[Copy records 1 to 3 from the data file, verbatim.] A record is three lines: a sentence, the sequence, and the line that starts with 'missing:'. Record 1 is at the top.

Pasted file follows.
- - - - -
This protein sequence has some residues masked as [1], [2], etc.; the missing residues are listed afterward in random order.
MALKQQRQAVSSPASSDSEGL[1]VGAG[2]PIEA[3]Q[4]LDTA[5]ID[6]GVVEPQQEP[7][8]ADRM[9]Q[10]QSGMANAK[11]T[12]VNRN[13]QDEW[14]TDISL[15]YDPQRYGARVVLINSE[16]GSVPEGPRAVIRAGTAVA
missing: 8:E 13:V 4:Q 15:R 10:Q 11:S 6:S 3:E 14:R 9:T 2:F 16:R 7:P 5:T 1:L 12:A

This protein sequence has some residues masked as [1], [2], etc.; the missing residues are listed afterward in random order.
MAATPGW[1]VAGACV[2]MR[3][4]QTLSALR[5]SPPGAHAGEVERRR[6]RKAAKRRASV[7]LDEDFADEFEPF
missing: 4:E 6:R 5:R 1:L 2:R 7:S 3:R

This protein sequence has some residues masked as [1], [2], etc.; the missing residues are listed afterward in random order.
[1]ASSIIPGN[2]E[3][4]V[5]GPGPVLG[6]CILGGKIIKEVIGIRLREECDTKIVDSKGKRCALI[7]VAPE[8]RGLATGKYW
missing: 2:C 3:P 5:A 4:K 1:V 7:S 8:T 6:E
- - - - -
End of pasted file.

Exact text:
This protein sequence has some residues masked as [1], [2], etc.; the missing residues are listed afterward in random order.
MALKQQRQAVSSPASSDSEGL[1]VGAG[2]PIEA[3]Q[4]LDTA[5]ID[6]GVVEPQQEP[7][8]ADRM[9]Q[10]QSGMANAK[11]T[12]VNRN[13]QDEW[14]TDISL[15]YDPQRYGARVVLINSE[16]GSVPEGPRAVIRAGTAVA
missing: 8:E 13:V 4:Q 15:R 10:Q 11:S 6:S 3:E 14:R 9:T 2:F 16:R 7:P 5:T 1:L 12:A

This protein sequence has some residues masked as [1], [2], etc.; the missing residues are listed afterward in random order.
MAATPGW[1]VAGACV[2]MR[3][4]QTLSALR[5]SPPGAHAGEVERRR[6]RKAAKRRASV[7]LDEDFADEFEPF
missing: 4:E 6:R 5:R 1:L 2:R 7:S 3:R

This protein sequence has some residues masked as [1], [2], etc.; the missing residues are listed afterward in random order.
[1]ASSIIPGN[2]E[3][4]V[5]GPGPVLG[6]CILGGKIIKEVIGIRLREECDTKIVDSKGKRCALI[7]VAPE[8]RGLATGKYW
missing: 2:C 3:P 5:A 4:K 1:V 7:S 8:T 6:E